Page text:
Switch To Room Temperature Water
It’s actually better for your digestion to drink water that’s closer in temperature to what you’re eating, and warm means your body is spending less energy on warming it up. If you want to do a little more (and compensate for taste—cold water is easier to drink for a lot of people because you don’t taste it) add a squeeze of lemon for flavor. If you add a whole wedge, it may even help to absorb chlorine from the water.
Salt Each Serving To Taste
When you cook at home, don’t pour salt into the dish as you’re cooking it (or do so minimally). Wait and let each person salt their own plate.
While I don’t believe salt is evil, many (even most) people eat way too much of it (do you eat out regularly? Eat a lot of pre-made food? Then I’m talking about you!) There’s a couple easy solutions:
Let people salt home-cooked meals according to their own preference. Not everyone needs a ton of salt, and even those who do may get used to a smaller amount when they’re measuring it themselves (plus, there are those who add salt as habit, without regard for the starting taste of the food).
When you’re eating out, don’t add salt. Cheaper restaurants are already adding a lot (because salt + sugar + fat is a recipe to ensure everyone likes everything) and nice restaurants aim to serve food that’s already appropriately seasoned.
If you still think you need it, consider losing a few pounds. People at a healthy weight (especially after losing weight) report food tasting better than people at a higher weight.
Wait At Least Two Hours Before Going To Bed
Give yourself time to digest. Going to bed with a full stomach or even just a heavy snack means that your body (and your heart especially!) will be responsible for digesting that food when it’s supposed to be resting.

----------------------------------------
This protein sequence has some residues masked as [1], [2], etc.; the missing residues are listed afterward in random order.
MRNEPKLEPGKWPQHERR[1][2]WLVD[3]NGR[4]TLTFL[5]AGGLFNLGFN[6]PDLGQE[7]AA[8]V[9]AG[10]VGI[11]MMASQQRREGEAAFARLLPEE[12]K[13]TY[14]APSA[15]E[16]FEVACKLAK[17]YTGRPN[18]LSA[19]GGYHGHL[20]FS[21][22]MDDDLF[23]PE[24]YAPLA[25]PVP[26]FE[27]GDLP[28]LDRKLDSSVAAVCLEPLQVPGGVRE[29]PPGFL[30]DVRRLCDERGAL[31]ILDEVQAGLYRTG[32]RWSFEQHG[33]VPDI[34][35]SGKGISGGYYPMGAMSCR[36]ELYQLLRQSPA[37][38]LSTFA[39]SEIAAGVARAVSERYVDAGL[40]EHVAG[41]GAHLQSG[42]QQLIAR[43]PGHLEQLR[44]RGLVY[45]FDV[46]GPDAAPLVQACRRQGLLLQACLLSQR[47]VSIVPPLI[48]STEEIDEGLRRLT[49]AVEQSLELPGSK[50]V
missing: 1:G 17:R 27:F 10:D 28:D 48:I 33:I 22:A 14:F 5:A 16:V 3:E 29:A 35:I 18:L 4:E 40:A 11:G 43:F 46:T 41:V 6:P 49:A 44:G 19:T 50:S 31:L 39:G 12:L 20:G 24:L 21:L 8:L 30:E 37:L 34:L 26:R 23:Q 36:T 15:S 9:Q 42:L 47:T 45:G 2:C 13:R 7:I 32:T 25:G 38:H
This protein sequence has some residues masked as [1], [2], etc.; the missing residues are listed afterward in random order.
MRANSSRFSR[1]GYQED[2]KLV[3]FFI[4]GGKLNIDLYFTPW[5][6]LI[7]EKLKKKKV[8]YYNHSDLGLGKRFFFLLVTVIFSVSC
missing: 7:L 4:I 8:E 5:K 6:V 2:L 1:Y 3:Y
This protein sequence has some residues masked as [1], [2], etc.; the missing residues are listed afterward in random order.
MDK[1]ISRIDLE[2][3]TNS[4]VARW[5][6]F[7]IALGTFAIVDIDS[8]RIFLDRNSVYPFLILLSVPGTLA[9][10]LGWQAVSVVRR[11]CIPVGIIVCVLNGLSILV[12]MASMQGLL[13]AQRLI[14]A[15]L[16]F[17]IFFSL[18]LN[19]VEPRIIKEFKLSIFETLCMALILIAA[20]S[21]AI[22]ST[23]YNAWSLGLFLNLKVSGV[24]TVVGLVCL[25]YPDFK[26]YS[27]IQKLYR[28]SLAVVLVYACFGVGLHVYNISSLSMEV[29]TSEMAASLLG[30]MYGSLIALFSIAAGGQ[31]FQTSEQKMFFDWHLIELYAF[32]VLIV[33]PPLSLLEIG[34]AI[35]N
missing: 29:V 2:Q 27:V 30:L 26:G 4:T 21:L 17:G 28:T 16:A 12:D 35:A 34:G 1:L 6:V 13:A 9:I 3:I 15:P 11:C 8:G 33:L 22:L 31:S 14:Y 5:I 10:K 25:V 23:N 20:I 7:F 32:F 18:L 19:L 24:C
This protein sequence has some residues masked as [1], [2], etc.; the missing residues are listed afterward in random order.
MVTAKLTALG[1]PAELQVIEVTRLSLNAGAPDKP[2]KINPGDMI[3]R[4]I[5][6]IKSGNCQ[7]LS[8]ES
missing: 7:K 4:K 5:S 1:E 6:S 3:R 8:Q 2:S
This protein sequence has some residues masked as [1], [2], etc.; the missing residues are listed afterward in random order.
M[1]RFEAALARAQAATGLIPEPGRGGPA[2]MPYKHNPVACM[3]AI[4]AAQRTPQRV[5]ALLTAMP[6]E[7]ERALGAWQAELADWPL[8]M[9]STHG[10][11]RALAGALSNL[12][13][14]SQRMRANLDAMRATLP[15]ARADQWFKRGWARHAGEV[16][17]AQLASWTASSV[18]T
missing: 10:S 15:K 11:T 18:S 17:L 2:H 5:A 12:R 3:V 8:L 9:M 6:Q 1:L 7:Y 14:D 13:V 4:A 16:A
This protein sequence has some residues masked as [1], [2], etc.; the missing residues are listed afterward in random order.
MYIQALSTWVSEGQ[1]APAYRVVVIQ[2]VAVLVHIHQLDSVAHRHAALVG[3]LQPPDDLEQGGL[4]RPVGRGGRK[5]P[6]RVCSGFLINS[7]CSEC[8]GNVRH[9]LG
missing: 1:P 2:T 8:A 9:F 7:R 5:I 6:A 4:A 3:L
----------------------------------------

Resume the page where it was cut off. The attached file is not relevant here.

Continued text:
Your body already has a lot of repair and rejuvenation it’s responsible for while you sleep—asking it to multitask means you’re stretching it a bit thin.
—And Have Good Posture
While you eat, and while you digest, sit up. Hold your neck straight. You should be doing that anyway, but especially when eating. Give you guts room to work by holding your body up straight.
Remember grandma telling you to chew your food? Maybe they even quoted what was a popular study two decades ago and said you need to chew 26 times at least.
They were mostly right—chewing is absolutely the first step in digestion, and will ease things for your stomach. And drinking lots of water (see above)? Not only washes things down but helps your body to produce more saliva, also helping digestion and protecting your teeth!
Go Slow—At Least Between Courses
Avoid overeating by eating slowly or leaving time to chat between courses. There’s a bit of a lag (about twenty minutes) between your stomach and your brain, so if you’re starting out hungry, you’ll still think you feel that way even when your body has been sated.
And when you eat slow, there’s a better chance of room for dessert.
What are your tricks to healthy eating?